With help from Cognizant, a Pegasystems implementation partner, Fallon was able to "define, develop, and test as you go" according to an agile development methodology, getting the product done faster and with better bug fixing along the way, Barresi said. "We were the first ones to actually go live in the state for this, and the state gave us pretty good marks for it. We were the first ones to have our 2014 rates on the exchange, and we were in compliance for everything we needed on October 1." Oct. 1 was launch day for healthcare insurance exchanges across the country.

Elizabeth Hart, the healthcare industry principal for Pegasystems, said the vendor provided industry-specific modules as starting points. "They put their own benefits into that product, their own rates into the system, so there was additional work for them to do -- it wasn't just plug it in and start it up," she said.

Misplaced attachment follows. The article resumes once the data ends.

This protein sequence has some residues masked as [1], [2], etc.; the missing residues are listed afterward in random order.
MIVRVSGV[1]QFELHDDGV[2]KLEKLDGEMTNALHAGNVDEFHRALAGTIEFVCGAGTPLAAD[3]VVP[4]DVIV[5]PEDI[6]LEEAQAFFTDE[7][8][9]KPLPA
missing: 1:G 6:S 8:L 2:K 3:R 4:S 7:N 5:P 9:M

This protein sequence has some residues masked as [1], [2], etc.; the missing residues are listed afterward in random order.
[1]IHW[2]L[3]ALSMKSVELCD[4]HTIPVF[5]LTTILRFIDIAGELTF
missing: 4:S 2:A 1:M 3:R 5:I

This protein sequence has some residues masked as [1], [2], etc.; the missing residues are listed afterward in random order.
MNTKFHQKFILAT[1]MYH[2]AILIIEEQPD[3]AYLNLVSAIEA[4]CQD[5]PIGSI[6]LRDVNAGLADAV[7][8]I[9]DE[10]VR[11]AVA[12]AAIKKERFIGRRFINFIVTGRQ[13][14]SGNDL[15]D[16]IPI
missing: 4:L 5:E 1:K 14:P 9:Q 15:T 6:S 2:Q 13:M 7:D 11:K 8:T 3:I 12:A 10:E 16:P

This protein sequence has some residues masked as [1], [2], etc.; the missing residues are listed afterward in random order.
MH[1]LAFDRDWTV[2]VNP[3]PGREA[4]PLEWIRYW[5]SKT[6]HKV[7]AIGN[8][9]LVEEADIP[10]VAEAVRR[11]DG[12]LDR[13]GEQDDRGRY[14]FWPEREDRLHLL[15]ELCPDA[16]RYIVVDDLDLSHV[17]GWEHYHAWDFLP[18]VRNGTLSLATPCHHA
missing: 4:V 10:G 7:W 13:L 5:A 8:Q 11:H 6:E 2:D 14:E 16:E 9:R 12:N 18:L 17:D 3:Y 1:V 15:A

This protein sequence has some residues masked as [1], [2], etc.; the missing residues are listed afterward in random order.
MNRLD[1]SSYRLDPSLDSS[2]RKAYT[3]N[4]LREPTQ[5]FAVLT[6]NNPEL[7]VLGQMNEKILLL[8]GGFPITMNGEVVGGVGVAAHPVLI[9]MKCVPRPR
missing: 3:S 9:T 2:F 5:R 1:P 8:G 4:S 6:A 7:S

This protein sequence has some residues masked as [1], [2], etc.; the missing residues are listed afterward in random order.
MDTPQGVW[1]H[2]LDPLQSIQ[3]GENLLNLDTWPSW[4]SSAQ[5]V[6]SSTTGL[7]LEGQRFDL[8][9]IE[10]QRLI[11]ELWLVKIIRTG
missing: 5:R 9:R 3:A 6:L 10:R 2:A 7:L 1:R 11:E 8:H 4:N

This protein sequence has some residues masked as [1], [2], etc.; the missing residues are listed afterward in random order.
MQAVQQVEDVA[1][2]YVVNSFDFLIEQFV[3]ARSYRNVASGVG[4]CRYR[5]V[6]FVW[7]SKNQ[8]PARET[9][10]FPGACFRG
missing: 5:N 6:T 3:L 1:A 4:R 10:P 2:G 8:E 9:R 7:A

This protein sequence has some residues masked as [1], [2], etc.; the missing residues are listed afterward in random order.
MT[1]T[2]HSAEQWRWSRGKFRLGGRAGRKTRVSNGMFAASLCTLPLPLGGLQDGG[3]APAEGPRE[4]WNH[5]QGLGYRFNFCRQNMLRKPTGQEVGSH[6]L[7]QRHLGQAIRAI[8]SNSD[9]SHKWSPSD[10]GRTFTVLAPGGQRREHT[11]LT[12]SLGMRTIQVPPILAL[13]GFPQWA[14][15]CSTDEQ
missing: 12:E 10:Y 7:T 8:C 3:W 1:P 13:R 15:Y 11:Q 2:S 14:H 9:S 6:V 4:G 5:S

The developers were also able to innovate, combining two of the healthcare-specific modules Pegasystems provides as starting points -- Product Composer System and Group Sales Process Manager -- in a way that hadn't been done before, Barresi said. In that sense, Fallon acted more like a partner with Pegasystems, providing subject matter expertise on how the technology could be used even more effectively in the context of its industry.

"The most challenging aspect of the whole program, in which Pega was a component, was really the collaboration and the definition of what was needed for day one, given the timeframes we were under," Barresi said. A linear waterfall approach of defining requirements before progressing to designing, implementing, and testing the system would not work in these circumstances, so the iterative, agile approach was necessary, he said.